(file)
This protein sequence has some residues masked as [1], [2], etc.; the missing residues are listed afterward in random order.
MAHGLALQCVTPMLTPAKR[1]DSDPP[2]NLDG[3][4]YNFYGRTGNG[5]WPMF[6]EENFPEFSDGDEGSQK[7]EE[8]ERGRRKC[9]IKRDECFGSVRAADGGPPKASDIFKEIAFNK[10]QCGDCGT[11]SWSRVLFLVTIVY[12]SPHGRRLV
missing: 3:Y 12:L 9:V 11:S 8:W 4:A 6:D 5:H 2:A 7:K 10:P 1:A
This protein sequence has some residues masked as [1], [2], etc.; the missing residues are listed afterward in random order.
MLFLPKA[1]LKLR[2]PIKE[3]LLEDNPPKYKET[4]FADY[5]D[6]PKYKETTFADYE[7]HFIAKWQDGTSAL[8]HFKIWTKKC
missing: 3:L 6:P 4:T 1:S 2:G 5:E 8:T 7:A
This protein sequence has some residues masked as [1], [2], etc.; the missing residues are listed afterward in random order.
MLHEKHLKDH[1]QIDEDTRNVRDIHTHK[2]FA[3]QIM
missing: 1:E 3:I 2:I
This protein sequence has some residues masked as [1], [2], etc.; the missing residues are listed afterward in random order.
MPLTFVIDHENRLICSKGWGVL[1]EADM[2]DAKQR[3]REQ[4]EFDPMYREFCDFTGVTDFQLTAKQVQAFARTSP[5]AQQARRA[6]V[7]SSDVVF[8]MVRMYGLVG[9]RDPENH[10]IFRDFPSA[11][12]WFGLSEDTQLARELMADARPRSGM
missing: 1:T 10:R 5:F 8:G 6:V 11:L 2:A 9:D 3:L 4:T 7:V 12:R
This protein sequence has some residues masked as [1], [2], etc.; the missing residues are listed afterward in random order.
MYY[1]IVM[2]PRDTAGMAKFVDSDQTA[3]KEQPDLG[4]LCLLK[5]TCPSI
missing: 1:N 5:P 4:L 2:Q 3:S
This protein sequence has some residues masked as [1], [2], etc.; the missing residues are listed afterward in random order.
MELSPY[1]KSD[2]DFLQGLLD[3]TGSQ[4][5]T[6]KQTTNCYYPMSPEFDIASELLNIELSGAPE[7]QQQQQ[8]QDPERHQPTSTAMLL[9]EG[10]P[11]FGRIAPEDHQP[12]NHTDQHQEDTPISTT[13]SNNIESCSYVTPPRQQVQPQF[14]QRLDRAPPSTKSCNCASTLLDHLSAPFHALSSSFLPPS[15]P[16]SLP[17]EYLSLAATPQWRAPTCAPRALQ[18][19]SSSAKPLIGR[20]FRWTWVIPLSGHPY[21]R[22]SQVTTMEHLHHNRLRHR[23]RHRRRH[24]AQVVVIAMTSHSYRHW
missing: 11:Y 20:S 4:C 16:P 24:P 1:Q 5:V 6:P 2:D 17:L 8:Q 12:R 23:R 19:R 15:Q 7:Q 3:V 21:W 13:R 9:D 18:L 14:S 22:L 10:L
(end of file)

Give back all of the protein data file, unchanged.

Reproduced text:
This protein sequence has some residues masked as [1], [2], etc.; the missing residues are listed afterward in random order.
MAHGLALQCVTPMLTPAKR[1]DSDPP[2]NLDG[3][4]YNFYGRTGNG[5]WPMF[6]EENFPEFSDGDEGSQK[7]EE[8]ERGRRKC[9]IKRDECFGSVRAADGGPPKASDIFKEIAFNK[10]QCGDCGT[11]SWSRVLFLVTIVY[12]SPHGRRLV
missing: 3:Y 12:L 9:V 11:S 8:W 4:A 6:D 5:H 2:A 7:K 10:P 1:A
This protein sequence has some residues masked as [1], [2], etc.; the missing residues are listed afterward in random order.
MLFLPKA[1]LKLR[2]PIKE[3]LLEDNPPKYKET[4]FADY[5]D[6]PKYKETTFADYE[7]HFIAKWQDGTSAL[8]HFKIWTKKC
missing: 3:L 6:P 4:T 1:S 2:G 5:E 8:T 7:A
This protein sequence has some residues masked as [1], [2], etc.; the missing residues are listed afterward in random order.
MLHEKHLKDH[1]QIDEDTRNVRDIHTHK[2]FA[3]QIM
missing: 1:E 3:I 2:I
This protein sequence has some residues masked as [1], [2], etc.; the missing residues are listed afterward in random order.
MPLTFVIDHENRLICSKGWGVL[1]EADM[2]DAKQR[3]REQ[4]EFDPMYREFCDFTGVTDFQLTAKQVQAFARTSP[5]AQQARRA[6]V[7]SSDVVF[8]MVRMYGLVG[9]RDPENH[10]IFRDFPSA[11][12]WFGLSEDTQLARELMADARPRSGM
missing: 1:T 10:R 5:F 8:G 6:V 11:L 2:A 9:D 3:L 4:T 7:V 12:R
This protein sequence has some residues masked as [1], [2], etc.; the missing residues are listed afterward in random order.
MYY[1]IVM[2]PRDTAGMAKFVDSDQTA[3]KEQPDLG[4]LCLLK[5]TCPSI
missing: 1:N 5:P 4:L 2:Q 3:S
This protein sequence has some residues masked as [1], [2], etc.; the missing residues are listed afterward in random order.
MELSPY[1]KSD[2]DFLQGLLD[3]TGSQ[4][5]T[6]KQTTNCYYPMSPEFDIASELLNIELSGAPE[7]QQQQQ[8]QDPERHQPTSTAMLL[9]EG[10]P[11]FGRIAPEDHQP[12]NHTDQHQEDTPISTT[13]SNNIESCSYVTPPRQQVQPQF[14]QRLDRAPPSTKSCNCASTLLDHLSAPFHALSSSFLPPS[15]P[16]SLP[17]EYLSLAATPQWRAPTCAPRALQ[18][19]SSSAKPLIGR[20]FRWTWVIPLSGHPY[21]R[22]SQVTTMEHLHHNRLRHR[23]RHRRRH[24]AQVVVIAMTSHSYRHW
missing: 11:Y 20:S 4:C 16:P 24:P 1:Q 5:V 6:P 2:D 17:L 8:Q 12:R 23:R 19:R 15:Q 7:Q 3:V 21:W 13:R 9:D 18:L 14:S 22:L 10:L